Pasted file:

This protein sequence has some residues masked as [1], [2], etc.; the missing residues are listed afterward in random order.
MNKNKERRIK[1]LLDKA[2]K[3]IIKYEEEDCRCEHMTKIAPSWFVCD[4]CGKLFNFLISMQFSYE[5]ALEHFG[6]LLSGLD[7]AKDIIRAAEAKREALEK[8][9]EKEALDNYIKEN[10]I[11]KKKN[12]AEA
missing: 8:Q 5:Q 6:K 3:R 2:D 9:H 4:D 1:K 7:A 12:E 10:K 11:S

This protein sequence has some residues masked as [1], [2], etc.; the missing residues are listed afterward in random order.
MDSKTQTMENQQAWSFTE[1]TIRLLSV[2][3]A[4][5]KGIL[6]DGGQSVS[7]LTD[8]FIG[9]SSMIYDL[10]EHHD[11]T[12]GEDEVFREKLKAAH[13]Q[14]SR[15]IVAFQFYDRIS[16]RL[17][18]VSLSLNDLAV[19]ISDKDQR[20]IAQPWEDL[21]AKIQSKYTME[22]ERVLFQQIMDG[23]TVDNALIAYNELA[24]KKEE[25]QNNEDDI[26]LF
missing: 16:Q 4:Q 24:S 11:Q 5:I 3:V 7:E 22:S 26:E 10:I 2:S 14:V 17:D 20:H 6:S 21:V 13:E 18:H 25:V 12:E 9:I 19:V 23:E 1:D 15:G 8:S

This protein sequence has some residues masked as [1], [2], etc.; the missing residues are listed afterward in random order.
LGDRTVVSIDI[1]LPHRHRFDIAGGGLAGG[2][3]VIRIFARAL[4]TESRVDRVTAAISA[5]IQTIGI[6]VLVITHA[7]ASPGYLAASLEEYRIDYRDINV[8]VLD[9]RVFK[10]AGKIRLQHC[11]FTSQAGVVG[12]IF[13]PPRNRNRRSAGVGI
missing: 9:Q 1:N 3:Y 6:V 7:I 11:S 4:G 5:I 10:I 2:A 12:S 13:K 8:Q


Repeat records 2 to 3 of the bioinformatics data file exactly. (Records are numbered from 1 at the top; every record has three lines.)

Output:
This protein sequence has some residues masked as [1], [2], etc.; the missing residues are listed afterward in random order.
MDSKTQTMENQQAWSFTE[1]TIRLLSV[2][3]A[4][5]KGIL[6]DGGQSVS[7]LTD[8]FIG[9]SSMIYDL[10]EHHD[11]T[12]GEDEVFREKLKAAH[13]Q[14]SR[15]IVAFQFYDRIS[16]RL[17][18]VSLSLNDLAV[19]ISDKDQR[20]IAQPWEDL[21]AKIQSKYTME[22]ERVLFQQIMDG[23]TVDNALIAYNELA[24]KKEE[25]QNNEDDI[26]LF
missing: 16:Q 4:Q 24:S 11:Q 5:I 3:V 7:E 22:S 26:E 10:I 2:S 14:V 17:D 20:H 6:S 21:V 13:E 18:H 25:V 12:E 9:I 19:V 23:E 1:D 15:G 8:S

This protein sequence has some residues masked as [1], [2], etc.; the missing residues are listed afterward in random order.
LGDRTVVSIDI[1]LPHRHRFDIAGGGLAGG[2][3]VIRIFARAL[4]TESRVDRVTAAISA[5]IQTIGI[6]VLVITHA[7]ASPGYLAASLEEYRIDYRDINV[8]VLD[9]RVFK[10]AGKIRLQHC[11]FTSQAGVVG[12]IF[13]PPRNRNRRSAGVGI
missing: 9:Q 1:N 3:Y 6:V 7:I 11:S 4:G 5:I 10:I 2:A 12:S 13:K 8:Q